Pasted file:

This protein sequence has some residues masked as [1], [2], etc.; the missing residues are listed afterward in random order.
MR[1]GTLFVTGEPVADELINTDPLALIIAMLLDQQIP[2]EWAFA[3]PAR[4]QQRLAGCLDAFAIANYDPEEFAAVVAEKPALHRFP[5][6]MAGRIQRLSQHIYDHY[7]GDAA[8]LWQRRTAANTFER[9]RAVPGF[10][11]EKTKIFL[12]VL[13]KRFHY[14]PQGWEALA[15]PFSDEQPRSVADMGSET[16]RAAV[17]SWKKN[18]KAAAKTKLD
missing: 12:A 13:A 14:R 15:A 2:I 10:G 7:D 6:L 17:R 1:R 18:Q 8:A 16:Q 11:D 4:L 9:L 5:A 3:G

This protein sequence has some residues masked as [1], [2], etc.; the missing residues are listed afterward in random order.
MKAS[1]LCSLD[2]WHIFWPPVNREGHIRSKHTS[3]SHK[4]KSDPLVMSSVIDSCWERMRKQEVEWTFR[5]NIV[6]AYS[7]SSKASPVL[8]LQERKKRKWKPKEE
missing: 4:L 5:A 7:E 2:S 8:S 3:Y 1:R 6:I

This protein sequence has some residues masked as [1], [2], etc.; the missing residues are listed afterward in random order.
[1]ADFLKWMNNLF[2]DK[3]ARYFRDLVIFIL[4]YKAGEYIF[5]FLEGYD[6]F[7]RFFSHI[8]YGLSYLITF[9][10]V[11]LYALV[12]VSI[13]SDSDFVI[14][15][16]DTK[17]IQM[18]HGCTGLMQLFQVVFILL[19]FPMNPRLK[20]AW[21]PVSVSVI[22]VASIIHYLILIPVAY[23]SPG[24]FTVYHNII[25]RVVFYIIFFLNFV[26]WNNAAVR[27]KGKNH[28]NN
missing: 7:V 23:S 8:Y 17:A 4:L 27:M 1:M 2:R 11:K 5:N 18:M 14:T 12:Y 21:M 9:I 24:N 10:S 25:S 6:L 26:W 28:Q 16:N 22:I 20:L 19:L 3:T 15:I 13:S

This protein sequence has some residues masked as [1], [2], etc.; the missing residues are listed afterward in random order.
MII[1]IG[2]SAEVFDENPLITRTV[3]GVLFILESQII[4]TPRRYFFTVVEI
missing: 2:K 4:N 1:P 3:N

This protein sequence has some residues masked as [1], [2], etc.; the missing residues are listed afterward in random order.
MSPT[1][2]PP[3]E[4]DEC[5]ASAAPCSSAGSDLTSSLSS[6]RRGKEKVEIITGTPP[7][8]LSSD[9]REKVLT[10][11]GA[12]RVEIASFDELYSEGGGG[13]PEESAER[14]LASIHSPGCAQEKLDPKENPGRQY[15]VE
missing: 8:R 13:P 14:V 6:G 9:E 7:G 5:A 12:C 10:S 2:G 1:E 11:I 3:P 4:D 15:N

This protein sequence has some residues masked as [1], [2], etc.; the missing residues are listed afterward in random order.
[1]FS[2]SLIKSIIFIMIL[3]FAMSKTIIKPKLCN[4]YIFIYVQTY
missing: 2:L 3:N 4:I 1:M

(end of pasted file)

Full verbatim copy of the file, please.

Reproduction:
This protein sequence has some residues masked as [1], [2], etc.; the missing residues are listed afterward in random order.
MR[1]GTLFVTGEPVADELINTDPLALIIAMLLDQQIP[2]EWAFA[3]PAR[4]QQRLAGCLDAFAIANYDPEEFAAVVAEKPALHRFP[5][6]MAGRIQRLSQHIYDHY[7]GDAA[8]LWQRRTAANTFER[9]RAVPGF[10][11]EKTKIFL[12]VL[13]KRFHY[14]PQGWEALA[15]PFSDEQPRSVADMGSET[16]RAAV[17]SWKKN[18]KAAAKTKLD
missing: 12:A 13:A 14:R 15:A 2:I 10:G 7:D 6:L 17:R 1:R 18:Q 8:A 16:Q 11:D 4:L 9:L 5:A 3:G

This protein sequence has some residues masked as [1], [2], etc.; the missing residues are listed afterward in random order.
MKAS[1]LCSLD[2]WHIFWPPVNREGHIRSKHTS[3]SHK[4]KSDPLVMSSVIDSCWERMRKQEVEWTFR[5]NIV[6]AYS[7]SSKASPVL[8]LQERKKRKWKPKEE
missing: 4:L 5:A 7:E 2:S 8:S 3:Y 1:R 6:I

This protein sequence has some residues masked as [1], [2], etc.; the missing residues are listed afterward in random order.
[1]ADFLKWMNNLF[2]DK[3]ARYFRDLVIFIL[4]YKAGEYIF[5]FLEGYD[6]F[7]RFFSHI[8]YGLSYLITF[9][10]V[11]LYALV[12]VSI[13]SDSDFVI[14][15][16]DTK[17]IQM[18]HGCTGLMQLFQVVFILL[19]FPMNPRLK[20]AW[21]PVSVSVI[22]VASIIHYLILIPVAY[23]SPG[24]FTVYHNII[25]RVVFYIIFFLNFV[26]WNNAAVR[27]KGKNH[28]NN
missing: 7:V 23:S 8:Y 17:A 4:L 27:M 1:M 2:R 11:K 5:N 18:M 14:T 12:Y 21:M 9:I 24:N 10:S 25:S 6:L 26:W 28:Q 16:N 22:I 20:L 19:L 3:T 15:I 13:S

This protein sequence has some residues masked as [1], [2], etc.; the missing residues are listed afterward in random order.
MII[1]IG[2]SAEVFDENPLITRTV[3]GVLFILESQII[4]TPRRYFFTVVEI
missing: 2:K 4:N 1:P 3:N

This protein sequence has some residues masked as [1], [2], etc.; the missing residues are listed afterward in random order.
MSPT[1][2]PP[3]E[4]DEC[5]ASAAPCSSAGSDLTSSLSS[6]RRGKEKVEIITGTPP[7][8]LSSD[9]REKVLT[10][11]GA[12]RVEIASFDELYSEGGGG[13]PEESAER[14]LASIHSPGCAQEKLDPKENPGRQY[15]VE
missing: 8:R 13:P 14:V 6:G 9:E 7:G 5:A 12:C 10:S 2:G 1:E 11:I 3:P 4:D 15:N

This protein sequence has some residues masked as [1], [2], etc.; the missing residues are listed afterward in random order.
[1]FS[2]SLIKSIIFIMIL[3]FAMSKTIIKPKLCN[4]YIFIYVQTY
missing: 2:L 3:N 4:I 1:M